Suppose you want to announce or sell something, amuse or persuade someone, explain a complicated system or demonstrate a process. In other words, you have a message you want to communicate. How do you send it? You could tell people one by one or broadcast by radio or loudspeaker. That’s verbal communication. But if you use any visual medium at all-if you make a poster; type a letter; create a business logo, a magazine ad, or an album cover; even make a computer printout – you are using a form of visual communication called graphic design.
Graphic designers work with drawn, painted, photographed, or computer-generated images (pictures), but they also design the letterforms that make up various typefaces found in movie credits and TV ads; in books, magazines, and menus; and even on computer screens. Designers create, choose, and organize these elements, typography, images, and the “white space” around them – to communicate a message. Graphic design is a part of your daily life. From humble things like gum wrappers to huge things like billboards to the T-shirt you’re wearing, graphic design informs, persuades, organizes, stimulates, locates, identifies, attracts attention and provides pleasure.
The graphic design creative process combines art, and technology, to communicate ideas. The designer works with a variety of communication tools in order to convey a message from a client to a particular audience.
People respond to images instinctively based on their personalities, associations, and previous experience. For example, you know that a chili pepper is hot, and this knowledge in combination with the image creates a visual pun. Image-based design is employed when the designer determines that, in a particular case, a picture is indeed worth a thousand words.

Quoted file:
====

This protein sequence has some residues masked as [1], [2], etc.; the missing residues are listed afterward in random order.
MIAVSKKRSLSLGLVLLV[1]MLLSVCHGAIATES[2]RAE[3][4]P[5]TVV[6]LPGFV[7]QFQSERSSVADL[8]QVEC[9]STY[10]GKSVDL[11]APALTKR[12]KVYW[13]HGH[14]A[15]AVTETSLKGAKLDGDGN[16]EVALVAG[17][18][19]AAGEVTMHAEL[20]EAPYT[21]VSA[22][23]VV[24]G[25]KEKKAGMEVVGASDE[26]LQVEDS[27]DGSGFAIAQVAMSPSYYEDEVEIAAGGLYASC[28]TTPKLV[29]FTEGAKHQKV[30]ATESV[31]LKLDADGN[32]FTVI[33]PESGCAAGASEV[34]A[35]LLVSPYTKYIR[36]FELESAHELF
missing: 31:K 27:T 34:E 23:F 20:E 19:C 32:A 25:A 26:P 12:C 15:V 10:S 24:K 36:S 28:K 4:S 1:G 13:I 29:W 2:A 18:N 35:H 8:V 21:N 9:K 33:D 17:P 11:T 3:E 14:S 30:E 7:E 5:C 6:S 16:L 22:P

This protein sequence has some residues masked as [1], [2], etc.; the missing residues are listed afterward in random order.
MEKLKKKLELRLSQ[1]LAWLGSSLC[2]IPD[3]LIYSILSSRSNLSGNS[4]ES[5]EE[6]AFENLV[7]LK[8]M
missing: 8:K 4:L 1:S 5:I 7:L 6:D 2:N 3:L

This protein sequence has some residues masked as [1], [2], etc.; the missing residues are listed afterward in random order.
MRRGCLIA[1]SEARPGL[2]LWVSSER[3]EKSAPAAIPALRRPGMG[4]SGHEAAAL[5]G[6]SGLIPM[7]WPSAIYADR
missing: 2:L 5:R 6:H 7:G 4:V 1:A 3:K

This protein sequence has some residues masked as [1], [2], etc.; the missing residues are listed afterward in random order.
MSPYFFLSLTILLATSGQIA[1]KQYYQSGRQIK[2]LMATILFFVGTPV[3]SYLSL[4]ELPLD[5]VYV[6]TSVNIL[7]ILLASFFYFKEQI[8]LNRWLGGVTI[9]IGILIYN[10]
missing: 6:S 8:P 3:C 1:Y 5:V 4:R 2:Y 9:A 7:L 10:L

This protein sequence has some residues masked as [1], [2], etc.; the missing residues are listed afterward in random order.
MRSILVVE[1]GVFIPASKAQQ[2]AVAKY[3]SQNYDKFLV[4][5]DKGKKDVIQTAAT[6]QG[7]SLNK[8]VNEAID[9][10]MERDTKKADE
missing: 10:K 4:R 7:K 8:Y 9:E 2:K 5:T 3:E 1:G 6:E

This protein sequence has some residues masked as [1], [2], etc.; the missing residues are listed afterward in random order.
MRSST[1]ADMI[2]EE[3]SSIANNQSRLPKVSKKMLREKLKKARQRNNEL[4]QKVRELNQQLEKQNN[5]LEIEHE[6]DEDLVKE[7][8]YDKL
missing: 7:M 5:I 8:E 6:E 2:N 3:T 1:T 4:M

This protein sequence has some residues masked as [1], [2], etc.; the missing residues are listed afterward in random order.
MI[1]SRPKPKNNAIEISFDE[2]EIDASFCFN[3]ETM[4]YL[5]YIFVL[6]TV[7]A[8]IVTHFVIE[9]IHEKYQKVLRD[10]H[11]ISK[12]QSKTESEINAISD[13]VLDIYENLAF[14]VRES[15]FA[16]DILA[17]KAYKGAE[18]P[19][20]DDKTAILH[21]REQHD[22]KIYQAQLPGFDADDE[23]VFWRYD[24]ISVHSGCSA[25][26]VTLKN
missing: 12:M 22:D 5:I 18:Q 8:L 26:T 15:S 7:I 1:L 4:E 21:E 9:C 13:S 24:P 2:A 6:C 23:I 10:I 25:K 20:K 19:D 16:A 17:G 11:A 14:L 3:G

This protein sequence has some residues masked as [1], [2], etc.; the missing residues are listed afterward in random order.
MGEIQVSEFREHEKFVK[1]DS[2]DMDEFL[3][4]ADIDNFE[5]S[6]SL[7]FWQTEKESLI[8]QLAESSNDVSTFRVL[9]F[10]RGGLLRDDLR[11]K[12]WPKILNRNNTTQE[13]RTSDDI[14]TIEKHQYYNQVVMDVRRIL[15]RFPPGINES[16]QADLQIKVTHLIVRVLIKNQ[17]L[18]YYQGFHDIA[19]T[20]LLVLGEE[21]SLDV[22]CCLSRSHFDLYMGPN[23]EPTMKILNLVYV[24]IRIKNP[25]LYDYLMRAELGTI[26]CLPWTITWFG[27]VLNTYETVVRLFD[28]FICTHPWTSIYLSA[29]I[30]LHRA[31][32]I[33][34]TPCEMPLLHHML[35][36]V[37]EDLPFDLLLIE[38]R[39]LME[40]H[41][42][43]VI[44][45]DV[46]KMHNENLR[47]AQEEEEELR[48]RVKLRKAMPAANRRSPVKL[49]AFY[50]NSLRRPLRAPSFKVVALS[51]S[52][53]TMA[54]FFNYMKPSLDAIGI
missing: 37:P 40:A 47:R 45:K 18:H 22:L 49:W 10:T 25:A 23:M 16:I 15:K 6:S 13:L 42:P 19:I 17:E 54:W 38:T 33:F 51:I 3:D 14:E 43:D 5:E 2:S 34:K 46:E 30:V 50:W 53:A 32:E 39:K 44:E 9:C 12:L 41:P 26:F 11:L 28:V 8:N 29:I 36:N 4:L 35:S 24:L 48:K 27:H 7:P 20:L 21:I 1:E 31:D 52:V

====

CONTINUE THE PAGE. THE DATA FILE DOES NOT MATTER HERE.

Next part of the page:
Graphic designers are the link between the client and the audience. On the one hand, a client is often too close to the message to understand various ways in which it can be presented. The audience, on the other hand, is often too broad to have any direct impact on how a communication is presented.
Symbols and logos are special, highly condensed information forms or identifiers. Symbols are abstract representation of a particular idea or identity. Every brand has a image in which we learn to recognize as representing a particular concept or company. Logotypes are corporate identifications based on a special typographical word treatment. Some identifiers are hybrid, or combinations of symbol and logotype. In order to create these identifiers, the designer must have a clear vision of the corporation or idea to be represented and of the audience to which the message is directed.
You can now consider yourself educated in the importance of choosing a “one shot, one kill” graphic designer. A brands ultimate weapon in the daily race towards financial gains and notoriety!